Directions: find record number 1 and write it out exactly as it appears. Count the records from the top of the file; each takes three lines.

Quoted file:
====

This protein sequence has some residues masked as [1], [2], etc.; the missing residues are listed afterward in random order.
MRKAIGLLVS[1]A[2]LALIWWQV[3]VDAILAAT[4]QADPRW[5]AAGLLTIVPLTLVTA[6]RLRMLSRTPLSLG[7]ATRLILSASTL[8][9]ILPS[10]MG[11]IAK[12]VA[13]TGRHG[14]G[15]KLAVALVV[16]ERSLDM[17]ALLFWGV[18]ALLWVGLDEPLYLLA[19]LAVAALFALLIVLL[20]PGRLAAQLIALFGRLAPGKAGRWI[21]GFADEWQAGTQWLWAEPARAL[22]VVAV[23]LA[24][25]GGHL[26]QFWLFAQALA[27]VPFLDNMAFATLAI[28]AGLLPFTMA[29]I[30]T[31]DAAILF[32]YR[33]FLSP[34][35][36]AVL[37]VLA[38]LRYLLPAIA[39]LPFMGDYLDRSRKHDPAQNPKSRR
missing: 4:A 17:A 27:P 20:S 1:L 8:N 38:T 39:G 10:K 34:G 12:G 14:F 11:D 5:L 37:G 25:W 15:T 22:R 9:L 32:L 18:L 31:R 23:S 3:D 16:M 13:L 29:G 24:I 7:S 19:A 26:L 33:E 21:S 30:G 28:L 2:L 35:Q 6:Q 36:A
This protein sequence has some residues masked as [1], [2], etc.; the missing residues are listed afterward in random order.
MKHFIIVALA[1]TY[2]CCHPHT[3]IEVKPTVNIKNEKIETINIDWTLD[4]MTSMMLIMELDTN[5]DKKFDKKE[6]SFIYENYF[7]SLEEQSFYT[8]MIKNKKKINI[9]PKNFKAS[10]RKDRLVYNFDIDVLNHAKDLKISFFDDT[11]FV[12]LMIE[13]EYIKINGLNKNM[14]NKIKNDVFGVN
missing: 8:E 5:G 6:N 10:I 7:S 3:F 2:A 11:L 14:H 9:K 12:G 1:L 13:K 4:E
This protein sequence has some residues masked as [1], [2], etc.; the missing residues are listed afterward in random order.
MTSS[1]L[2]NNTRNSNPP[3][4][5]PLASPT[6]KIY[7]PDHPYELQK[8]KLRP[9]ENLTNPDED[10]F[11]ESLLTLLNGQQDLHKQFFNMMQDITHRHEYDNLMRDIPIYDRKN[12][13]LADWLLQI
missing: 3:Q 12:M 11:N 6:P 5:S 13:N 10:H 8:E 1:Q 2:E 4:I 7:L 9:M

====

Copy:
This protein sequence has some residues masked as [1], [2], etc.; the missing residues are listed afterward in random order.
MRKAIGLLVS[1]A[2]LALIWWQV[3]VDAILAAT[4]QADPRW[5]AAGLLTIVPLTLVTA[6]RLRMLSRTPLSLG[7]ATRLILSASTL[8][9]ILPS[10]MG[11]IAK[12]VA[13]TGRHG[14]G[15]KLAVALVV[16]ERSLDM[17]ALLFWGV[18]ALLWVGLDEPLYLLA[19]LAVAALFALLIVLL[20]PGRLAAQLIALFGRLAPGKAGRWI[21]GFADEWQAGTQWLWAEPARAL[22]VVAV[23]LA[24][25]GGHL[26]QFWLFAQALA[27]VPFLDNMAFATLAI[28]AGLLPFTMA[29]I[30]T[31]DAAILF[32]YR[33]FLSP[34][35][36]AVL[37]VLA[38]LRYLLPAIA[39]LPFMGDYLDRSRKHDPAQNPKSRR
missing: 4:A 17:A 27:P 20:S 1:L 8:N 38:T 39:G 10:K 34:G 12:G 14:F 11:D 5:L 37:G 25:W 15:T 22:R 9:L 32:L 18:L 31:R 23:S 3:D 16:M 13:L 29:G 24:I 7:S 19:A 26:L 33:E 21:S 30:G 28:L 2:L 35:Q 6:Q 36:A